NEW YORK (Reuters) - The dollar fell on Thursday against a basket of currencies as traders booked gains following a solid November on bets of a stronger U.S. economy under a Trump administration and on caution ahead of Friday’s government payrolls report.
The greenback weakened against sterling on a perceived crack in Britain’s “hard Brexit” line on leaving the European Union after Brexit minister David Davis said Britain would consider paying into the EU budget for market access.
The pound rose as much as about 1.6 percent to a three-week high against the dollar of $1.2696. It was last up 0.5 percent at $1.2575. GBP=D4
“The U.S. dollar is trading heavily against most of the major currencies, but the general tone appears consolidative in nature,” said Marc Chandler, global head of currency strategy at Brown Brothers Harriman, in a research note.
The dollar index, which measures the greenback versus a basket of six currencies, fell 0.4 percent to 101.06. It reached a 13-1/2-year peak of 102.05 last week, and for the month of November it gained 3.1 percent .DXY.
The greenback pulled back from an earlier nine-month peak against the yen, at 114.82, before falling 0.4 percent to 114.03 yen in late trading JPY=.
The dollar's wobbly start in December reflected higher U.S. Treasury yields following upbeat data on manufacturing and construction spending. US10YT=RR
Investors are waiting to see whether the government’s jobs report for November, due at 8:30 a.m. (1330 GMT) on Friday, will support the view of faster U.S. growth, which could stoke further gains for the dollar.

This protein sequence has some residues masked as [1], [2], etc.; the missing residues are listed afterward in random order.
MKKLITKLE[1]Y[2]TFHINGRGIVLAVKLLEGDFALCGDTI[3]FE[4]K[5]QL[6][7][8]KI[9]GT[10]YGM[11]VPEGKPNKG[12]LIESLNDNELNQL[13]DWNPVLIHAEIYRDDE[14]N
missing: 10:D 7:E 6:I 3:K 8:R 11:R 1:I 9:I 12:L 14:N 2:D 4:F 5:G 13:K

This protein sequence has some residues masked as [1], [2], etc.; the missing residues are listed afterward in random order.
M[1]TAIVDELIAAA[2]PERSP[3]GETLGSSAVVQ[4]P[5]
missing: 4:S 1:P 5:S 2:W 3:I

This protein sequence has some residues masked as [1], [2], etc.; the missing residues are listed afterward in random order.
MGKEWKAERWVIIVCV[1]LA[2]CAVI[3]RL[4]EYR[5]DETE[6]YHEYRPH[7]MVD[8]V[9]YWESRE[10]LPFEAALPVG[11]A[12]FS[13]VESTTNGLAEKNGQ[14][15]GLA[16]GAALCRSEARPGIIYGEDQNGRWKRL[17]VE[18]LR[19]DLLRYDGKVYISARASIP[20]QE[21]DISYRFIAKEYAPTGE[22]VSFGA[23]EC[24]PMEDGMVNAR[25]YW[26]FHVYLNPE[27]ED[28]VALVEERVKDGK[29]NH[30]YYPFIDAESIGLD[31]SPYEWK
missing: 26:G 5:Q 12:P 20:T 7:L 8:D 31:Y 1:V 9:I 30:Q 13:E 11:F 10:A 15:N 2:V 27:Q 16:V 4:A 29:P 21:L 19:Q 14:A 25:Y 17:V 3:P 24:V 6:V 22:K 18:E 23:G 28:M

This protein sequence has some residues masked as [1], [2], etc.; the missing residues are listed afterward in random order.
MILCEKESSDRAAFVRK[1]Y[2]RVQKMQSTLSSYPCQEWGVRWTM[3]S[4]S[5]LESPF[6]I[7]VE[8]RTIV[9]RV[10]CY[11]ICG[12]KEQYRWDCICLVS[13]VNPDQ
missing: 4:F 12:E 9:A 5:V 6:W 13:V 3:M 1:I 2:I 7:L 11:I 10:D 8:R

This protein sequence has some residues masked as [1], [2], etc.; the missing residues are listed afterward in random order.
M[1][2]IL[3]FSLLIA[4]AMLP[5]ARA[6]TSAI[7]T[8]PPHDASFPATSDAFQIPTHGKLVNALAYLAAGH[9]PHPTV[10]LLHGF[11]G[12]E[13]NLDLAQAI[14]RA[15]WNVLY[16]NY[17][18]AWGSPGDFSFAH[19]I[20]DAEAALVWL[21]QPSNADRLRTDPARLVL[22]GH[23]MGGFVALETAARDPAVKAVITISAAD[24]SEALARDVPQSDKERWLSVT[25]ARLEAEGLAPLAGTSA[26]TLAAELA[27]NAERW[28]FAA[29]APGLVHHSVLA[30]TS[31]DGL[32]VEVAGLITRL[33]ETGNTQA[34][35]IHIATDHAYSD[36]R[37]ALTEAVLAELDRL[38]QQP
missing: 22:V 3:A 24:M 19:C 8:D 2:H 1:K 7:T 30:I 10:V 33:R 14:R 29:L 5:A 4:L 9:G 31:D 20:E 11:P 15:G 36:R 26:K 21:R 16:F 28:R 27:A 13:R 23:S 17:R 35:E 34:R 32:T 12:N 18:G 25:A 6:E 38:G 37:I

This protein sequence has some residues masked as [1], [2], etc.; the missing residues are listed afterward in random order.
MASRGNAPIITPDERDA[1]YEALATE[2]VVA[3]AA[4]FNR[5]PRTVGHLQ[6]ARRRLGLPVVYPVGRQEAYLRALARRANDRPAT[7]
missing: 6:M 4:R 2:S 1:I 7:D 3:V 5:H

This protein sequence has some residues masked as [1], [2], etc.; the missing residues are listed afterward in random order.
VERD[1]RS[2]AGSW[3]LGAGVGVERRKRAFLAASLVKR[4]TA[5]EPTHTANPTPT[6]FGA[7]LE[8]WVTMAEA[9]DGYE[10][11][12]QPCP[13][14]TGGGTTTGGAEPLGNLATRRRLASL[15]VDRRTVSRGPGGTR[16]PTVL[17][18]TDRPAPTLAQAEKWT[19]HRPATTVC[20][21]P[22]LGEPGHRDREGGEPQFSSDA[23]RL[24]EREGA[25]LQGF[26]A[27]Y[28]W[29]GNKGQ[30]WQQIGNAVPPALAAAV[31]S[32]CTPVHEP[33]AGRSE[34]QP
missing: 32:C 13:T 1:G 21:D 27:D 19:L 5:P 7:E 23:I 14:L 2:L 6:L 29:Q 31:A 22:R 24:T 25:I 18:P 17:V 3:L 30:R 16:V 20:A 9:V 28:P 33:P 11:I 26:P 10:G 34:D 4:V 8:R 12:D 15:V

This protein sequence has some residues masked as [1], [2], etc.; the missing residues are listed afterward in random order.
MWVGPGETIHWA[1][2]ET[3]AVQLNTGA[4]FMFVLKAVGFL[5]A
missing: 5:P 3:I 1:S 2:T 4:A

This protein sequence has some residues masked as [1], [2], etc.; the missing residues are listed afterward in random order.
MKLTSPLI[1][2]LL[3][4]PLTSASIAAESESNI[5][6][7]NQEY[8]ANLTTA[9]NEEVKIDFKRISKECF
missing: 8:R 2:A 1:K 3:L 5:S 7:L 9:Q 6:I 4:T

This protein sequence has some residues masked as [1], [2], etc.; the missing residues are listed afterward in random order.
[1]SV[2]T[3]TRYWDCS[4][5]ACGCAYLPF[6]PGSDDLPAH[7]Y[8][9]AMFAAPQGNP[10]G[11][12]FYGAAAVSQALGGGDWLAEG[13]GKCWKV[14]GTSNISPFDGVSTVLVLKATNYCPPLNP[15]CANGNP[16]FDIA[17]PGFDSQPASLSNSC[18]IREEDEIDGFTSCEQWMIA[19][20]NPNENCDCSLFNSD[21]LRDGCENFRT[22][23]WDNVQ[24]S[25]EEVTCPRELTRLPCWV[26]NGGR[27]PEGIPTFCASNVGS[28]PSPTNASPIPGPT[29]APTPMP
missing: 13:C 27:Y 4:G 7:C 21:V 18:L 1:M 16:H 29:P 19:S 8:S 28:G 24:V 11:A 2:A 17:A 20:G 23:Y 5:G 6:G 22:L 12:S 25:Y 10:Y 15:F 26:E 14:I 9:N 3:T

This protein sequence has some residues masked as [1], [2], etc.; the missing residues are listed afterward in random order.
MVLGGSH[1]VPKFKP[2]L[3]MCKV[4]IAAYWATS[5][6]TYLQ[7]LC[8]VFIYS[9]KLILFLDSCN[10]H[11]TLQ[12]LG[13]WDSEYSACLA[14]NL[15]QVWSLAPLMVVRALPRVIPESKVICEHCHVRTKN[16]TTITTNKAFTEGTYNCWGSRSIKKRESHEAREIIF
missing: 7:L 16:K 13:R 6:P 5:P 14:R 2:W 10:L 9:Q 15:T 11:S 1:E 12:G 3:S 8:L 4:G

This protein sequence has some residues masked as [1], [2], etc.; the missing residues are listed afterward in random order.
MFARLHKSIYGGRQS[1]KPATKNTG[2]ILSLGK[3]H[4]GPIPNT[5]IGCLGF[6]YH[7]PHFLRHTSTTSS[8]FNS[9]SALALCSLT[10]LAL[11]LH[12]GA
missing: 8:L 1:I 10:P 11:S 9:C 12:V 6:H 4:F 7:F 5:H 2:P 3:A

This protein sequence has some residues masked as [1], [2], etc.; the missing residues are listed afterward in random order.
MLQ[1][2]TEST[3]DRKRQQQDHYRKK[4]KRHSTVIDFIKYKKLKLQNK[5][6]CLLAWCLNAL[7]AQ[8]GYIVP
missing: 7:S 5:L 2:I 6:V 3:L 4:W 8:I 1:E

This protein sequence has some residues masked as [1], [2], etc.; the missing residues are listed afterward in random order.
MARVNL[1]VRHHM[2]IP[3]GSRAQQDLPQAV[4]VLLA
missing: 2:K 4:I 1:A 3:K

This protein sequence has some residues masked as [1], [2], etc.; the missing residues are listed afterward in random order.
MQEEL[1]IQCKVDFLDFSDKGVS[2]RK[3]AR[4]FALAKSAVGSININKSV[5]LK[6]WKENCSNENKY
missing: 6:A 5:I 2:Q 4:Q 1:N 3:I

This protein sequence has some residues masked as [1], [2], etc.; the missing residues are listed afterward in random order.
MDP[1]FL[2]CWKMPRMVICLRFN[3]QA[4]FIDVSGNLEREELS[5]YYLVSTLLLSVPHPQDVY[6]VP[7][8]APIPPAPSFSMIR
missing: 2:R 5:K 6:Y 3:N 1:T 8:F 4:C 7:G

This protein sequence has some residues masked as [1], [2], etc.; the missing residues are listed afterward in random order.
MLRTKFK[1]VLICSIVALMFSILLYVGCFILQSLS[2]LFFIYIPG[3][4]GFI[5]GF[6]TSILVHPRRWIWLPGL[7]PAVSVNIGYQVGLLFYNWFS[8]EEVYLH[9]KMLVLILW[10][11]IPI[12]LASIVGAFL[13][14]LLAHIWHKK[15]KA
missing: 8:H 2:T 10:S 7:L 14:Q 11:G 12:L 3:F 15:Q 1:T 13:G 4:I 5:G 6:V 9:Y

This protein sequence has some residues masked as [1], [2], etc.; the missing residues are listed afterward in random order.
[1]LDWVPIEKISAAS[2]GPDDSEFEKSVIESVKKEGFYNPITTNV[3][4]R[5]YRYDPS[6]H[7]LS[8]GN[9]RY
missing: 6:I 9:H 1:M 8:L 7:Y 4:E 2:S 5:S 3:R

The euro strengthened after Reuters reported the European Central Bank will extend its bond purchases beyond next March and consider sending a formal signal next week that the asset purchase program will eventually end.
Prolonging the ECB’s quantitative easing was not unexpected as European growth remains sluggish, but even a token gesture that QE would end is positive for the euro.
“When you think the potential that the QE gravy train is not indefinite, that would cause upward pressure on the euro,” said Jennifer Vail, head of fixed income research at U.S. Bank Wealth Management in Portland, Oregon.
The euro was boosted further after French President Francois Hollande said he will not seek a second term, a move seen paving an easier path for conservative Francois Fillon to defeat Marine Le Pen, head of the National Front party, in 2017.
Additional reporting by Patrick Graham in London; Editing by Leslie Adler
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